The Search for Insignificance: Developing an Unmessianic Sense of Nondestiny

Recently a friend encouraged me to read Tom Rath’s book Strengths Finder 2.0.  As the title implies, I was informed that it would help me . . . wait for it . . . find my strengths. Although I had already taken the Myers-Briggs analysis (I’m an ESTJ if you must know), I was encouraged to take the strengthfinders test anyway. So I began reading. As I worked my way through the list of supposed strengths, I came across “significance.” According to the author, a person who searches for significance wants “to be very significant in the eyes of other people.” He continues: “In the truest sense of the word you want to be recognized. You want to be heard. You want to stand out. You want to be known. You feel a need to be admired as credible, professional, and successful.”

Although the author identified this as a strength, I kept sensing that this characteristic was a weakness. The search for significance, it seems to me, appears to be elusive and impossible to grasp. How can we know when we’ve achieved “significance?”

As I see it, the search for significance can, 1) cause us to neglect our responsibilities, 2) find our identity in what we accomplish, and 3) bring discontentment into our lives.

The search for significance can cause us to neglect our responsibilities. Here’s what I mean: While we’re out trying to be the next Bono, our wives are home by themselves taking care of the kids, changing their diapers, and putting them to sleep. (My friend Burk Parsons often says, “You’re not ready to change the world until you’re prepared to change diapers.” [Can I get an “amen” ladies?].) To be sure, I realize that making a difference in this world and leaving a legacy is important, but do we really want to lose our families in the process?  I think I remember the Apostle Paul saying, “If anyone does not provide for his relatives, and especially for his immediate family, he has denied the faith and is worse than an unbeliever” (1 Tim. 5:8).

In the context of the local church, the search for significance plays itself out in people who use the church as the instrument through which to gain their individual notoriety, failing to realize that God’s plan for the corporate body is more important than our individual successes.  As Carl Trueman writes, “With the church, the destiny of the whole is greater than the sum of the destinies of individual Christians. . . . The problem today is that too many have the idea that God’s primary plan is for them, and the church is secondary, the instrument to the realization of their individual significance.” As fallen individuals, we tend to have inflated views of ourselves. Roth correctly observes that many in our day have bought into the “misguided maxim” that we can do anything if we put our minds to it. This is not true. God has gifted us each in different ways (1 Cor. 12:4-11)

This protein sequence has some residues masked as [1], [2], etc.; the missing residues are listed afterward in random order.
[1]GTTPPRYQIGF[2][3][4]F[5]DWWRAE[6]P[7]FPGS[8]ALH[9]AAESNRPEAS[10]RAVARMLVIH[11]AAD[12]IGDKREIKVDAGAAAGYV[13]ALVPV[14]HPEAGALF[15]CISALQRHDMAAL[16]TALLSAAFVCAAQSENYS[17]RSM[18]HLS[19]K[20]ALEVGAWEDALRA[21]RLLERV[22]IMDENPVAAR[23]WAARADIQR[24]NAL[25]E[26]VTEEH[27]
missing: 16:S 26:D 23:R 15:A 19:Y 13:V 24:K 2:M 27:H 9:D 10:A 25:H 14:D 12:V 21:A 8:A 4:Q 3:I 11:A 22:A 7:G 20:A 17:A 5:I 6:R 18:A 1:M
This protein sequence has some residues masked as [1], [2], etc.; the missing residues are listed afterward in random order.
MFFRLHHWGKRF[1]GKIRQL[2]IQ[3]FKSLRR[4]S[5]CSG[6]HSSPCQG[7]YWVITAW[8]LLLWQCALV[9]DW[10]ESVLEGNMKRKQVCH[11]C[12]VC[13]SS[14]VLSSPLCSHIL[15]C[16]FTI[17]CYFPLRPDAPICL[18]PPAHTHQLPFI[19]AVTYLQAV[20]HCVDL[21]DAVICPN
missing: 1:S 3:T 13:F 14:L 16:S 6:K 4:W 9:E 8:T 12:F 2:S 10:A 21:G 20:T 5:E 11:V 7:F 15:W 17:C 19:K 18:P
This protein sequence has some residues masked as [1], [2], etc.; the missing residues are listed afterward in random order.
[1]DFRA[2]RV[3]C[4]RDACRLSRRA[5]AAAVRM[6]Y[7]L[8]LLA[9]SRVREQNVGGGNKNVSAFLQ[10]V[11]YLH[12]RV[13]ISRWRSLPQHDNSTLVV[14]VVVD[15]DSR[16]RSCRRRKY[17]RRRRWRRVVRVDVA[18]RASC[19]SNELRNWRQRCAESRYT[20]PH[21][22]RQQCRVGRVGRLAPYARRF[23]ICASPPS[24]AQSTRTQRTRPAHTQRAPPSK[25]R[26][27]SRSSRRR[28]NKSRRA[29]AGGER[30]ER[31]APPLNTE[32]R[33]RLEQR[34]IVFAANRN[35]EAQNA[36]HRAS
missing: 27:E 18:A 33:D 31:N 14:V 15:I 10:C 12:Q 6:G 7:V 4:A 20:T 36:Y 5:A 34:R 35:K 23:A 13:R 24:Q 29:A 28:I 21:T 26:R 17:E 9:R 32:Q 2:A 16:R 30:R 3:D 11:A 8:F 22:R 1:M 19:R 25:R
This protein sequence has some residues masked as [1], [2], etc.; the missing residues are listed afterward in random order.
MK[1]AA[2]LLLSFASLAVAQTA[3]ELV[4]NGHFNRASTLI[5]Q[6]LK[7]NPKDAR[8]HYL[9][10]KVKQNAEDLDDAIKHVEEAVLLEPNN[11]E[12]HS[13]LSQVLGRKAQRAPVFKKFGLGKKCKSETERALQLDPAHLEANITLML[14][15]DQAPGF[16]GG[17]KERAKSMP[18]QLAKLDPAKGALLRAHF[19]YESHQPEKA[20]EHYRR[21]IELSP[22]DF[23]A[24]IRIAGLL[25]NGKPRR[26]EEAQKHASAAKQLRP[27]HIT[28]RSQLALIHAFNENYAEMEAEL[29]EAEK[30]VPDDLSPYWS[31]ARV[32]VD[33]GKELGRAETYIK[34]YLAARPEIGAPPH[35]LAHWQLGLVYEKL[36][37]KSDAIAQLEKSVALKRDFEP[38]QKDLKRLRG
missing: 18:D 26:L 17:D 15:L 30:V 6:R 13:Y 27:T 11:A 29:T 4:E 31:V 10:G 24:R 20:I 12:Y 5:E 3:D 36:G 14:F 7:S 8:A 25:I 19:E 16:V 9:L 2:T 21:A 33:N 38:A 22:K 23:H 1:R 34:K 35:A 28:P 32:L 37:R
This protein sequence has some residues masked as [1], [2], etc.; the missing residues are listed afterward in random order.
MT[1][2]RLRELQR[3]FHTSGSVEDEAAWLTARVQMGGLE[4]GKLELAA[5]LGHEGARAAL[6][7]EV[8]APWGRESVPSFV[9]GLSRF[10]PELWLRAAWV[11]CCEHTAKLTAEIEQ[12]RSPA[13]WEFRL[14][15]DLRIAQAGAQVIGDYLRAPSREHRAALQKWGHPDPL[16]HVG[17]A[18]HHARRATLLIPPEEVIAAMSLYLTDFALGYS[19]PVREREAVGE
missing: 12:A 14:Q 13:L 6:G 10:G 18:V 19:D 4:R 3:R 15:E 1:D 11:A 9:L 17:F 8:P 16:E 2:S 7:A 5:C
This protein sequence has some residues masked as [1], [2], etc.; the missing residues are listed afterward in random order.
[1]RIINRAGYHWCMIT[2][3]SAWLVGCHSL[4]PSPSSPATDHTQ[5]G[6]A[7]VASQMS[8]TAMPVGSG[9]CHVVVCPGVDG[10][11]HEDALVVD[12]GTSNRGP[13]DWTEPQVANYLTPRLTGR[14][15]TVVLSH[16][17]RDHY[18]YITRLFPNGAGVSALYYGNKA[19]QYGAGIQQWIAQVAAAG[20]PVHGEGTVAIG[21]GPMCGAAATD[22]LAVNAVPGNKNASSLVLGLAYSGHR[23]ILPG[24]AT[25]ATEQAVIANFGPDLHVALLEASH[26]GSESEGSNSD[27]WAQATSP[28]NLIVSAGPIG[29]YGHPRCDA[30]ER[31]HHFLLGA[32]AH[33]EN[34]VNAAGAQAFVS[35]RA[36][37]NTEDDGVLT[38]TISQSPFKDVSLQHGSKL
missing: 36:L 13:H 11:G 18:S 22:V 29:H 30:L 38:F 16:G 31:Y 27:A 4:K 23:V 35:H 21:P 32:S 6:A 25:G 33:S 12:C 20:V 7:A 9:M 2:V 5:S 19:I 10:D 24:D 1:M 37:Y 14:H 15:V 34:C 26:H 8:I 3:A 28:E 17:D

The search for significance leads us to find our identity in what we accomplish. While I am not a psychologist, I have read in the past that an unhealthy preoccupation with reaching a certain level of success may stem from feelings of inferiority resident within us. The problem, of course, is exacerbated by the fact that our search for significance is never reached. Speaking of these types of individuals, Gary McIntosh and Samuel Rima write, “In spite of their drive to achieve greatness, their restless ambition is rarely satisfied in a way that enables them to enjoy their accomplishments.” These same authors assert that the problem here is one of narcissism. It is our narcissistic tendency to be self-absorbed and believe that everything revolves around us. Surely this is one of the problems in today’s society.  I mean, we live in an age where it’s possible to hire fake paparazzi to follow us around and take our pictures for crying out loud! This narcissistic tendency causes us to be self-focused, which can lead us to believe that we are destined for greatness, which then leads us to find our identities in what we accomplish.

The search for significance can bring discontentment into our lives. “The essence of sin is discontentment,” one of my professors said. If you stop and ponder for a moment, I think you might agree with that statement. When we’re not satisfied in God, we will seek to be satisfied by something or someone else. The search for significance can lead to discontentment because we will come to believe that we’re missing something. This feeling that we’re missing something will bring loads of anxiety into our lives. “The kingdom of self,” Paul Tripp observes, “will never give you rest because it does not have the capacity to satisfy the cravings of your heart.”

I understand that a healthy drive to succeed and make something of your life can be positive. But when we’re never satisfied and we always think we need to accomplish more because the grass is greener on the other side, we may have made an idol out of success.

Throughout all this, I guess what I’m saying is that the search for significance can lead us to seek satisfaction where it cannot be found. In an age of celebrity, the constant search for excitement causes us to forget that for most us, our lives are fairly mundane and normal. As Kevin DeYoung reminds us: “Life is usually pretty ordinary, just like following Jesus most days. Daily discipleship is not a new revolution each morning or an agent of transformation every evening; it’s a long obedience in the same direction.

 In contrast to what the world offers, I’m calling us to embrace becoming “one of the million nameless, faceless church members, and not the next globe-trotting rock star” (Again, DeYoung). Or, to use the words of Carl Trueman, let’s learn to develop “an unmessianic sense of nondestiny.”

For those interested in seeing the sources for the quotes, click here.

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